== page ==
Archive: our articles

Category: SPA

.NET

Blazor WebAssembly in Practice: Maturity, Success Factors, Showstoppers

ASP.NET Core Blazor is Microsoft’s framework for implementing web-based applications, aimed at developers with knowledge of .NET and C#. It exists alongside other frameworks such as ASP.NET Core MVC. About two and a half years after the release of Blazor WebAssembly and based on our experiences from many customer projects at Thinktecture, we want to have a close look at the following questions: What is the current state of the framework? How can you successfully use Blazor? And where does it have limitations?

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Three different textured walls
.NET

Dependency Injection Scopes in Blazor

The dependency injection system is a big part of how modern ASP.NET Core works internally: It provides a flexible solution for developers to structure their projects, decouple their dependencies, and control the lifetimes of the components within an application. In Blazor – a new part of ASP.NET Core – however, the DI system feels a bit odd, and things seem to work a bit differently than expected. This article will explain why this is not only a feeling but indeed the case in the first place and how to handle the differences in order to not run into problems later on.

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Angular

Additional Approaches: Advanced Progressive Web Apps – Push Notifications Under Control – Part 4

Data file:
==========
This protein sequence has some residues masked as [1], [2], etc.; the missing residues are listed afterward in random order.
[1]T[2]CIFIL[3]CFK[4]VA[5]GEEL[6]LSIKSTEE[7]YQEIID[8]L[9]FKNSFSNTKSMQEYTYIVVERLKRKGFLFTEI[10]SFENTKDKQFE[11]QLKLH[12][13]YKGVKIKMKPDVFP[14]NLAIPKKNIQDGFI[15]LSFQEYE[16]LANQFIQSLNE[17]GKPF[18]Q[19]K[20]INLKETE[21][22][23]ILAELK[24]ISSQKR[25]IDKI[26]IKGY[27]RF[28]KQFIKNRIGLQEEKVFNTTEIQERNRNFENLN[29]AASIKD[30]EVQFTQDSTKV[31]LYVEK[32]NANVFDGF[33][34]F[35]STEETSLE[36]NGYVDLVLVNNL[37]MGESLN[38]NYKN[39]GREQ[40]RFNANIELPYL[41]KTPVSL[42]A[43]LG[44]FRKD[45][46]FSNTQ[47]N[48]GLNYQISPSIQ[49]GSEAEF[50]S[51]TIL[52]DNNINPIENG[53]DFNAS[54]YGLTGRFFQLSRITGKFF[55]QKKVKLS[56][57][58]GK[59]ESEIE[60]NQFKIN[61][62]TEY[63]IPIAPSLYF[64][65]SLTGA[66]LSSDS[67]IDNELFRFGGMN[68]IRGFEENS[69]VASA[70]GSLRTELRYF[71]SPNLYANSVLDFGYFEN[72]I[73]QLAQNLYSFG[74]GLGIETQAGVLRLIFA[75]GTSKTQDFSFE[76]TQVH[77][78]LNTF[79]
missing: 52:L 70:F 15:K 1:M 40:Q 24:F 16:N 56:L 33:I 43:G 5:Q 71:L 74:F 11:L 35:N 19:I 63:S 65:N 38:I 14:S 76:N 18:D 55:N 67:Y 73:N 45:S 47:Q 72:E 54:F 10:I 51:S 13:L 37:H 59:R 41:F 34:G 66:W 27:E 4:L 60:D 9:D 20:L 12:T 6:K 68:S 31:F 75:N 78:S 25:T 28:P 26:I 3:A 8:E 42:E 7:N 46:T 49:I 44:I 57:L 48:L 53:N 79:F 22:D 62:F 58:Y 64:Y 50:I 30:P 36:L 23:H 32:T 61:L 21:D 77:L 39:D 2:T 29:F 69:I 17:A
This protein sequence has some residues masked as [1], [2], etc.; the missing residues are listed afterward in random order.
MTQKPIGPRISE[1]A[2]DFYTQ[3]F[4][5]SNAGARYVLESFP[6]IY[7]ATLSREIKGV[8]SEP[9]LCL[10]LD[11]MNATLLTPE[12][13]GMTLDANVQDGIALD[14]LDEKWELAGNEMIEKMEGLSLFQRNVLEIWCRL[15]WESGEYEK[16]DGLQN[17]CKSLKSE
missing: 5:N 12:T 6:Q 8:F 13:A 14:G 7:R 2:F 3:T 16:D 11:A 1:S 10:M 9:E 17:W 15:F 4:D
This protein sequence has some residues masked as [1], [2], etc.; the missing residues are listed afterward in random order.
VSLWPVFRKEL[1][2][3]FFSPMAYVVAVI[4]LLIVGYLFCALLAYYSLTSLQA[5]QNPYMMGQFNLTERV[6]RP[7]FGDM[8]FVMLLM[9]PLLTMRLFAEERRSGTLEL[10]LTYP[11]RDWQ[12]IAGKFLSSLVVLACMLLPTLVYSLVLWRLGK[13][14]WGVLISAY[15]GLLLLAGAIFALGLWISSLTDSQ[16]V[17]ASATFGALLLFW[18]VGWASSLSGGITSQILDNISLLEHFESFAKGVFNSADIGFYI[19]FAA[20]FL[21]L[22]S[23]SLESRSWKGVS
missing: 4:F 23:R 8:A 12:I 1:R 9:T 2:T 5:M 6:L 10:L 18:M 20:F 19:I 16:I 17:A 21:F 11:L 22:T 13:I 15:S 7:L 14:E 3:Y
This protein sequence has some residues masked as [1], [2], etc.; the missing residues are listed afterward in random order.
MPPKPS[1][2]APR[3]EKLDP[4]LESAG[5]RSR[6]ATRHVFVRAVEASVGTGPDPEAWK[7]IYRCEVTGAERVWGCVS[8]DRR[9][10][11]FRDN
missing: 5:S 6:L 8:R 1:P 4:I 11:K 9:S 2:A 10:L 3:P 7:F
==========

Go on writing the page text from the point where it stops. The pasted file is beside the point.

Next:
In the previous parts of this article series, we learned that Apple does not support the standardized web-based push mechanisms, and there is no sign of a possible timeline for implementation. Therefore we have to look at additional ways to bring the users’ attention back to our application. Let’s use the final article of the series to have a quick look at some approaches that will let us send some form of push message without using the Push API.

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Angular

Re-Using Angular components in a Blazor WebAssembly application using Angular Elements – Web Components custom elements, FTW!

Microsoft’s Blazor WebAssembly toolkit is one of the new kids on the block in WebAssembly land. For many developers WebAssembly (or WASM) is the origin for a new revolution in the web. We can finally(?) use other languages and frameworks than JavaScript to run applications in a standards-based way in a cross-platform fashion on all browsers, on any devices (please refer to the current support of WebAssembly in your browser).

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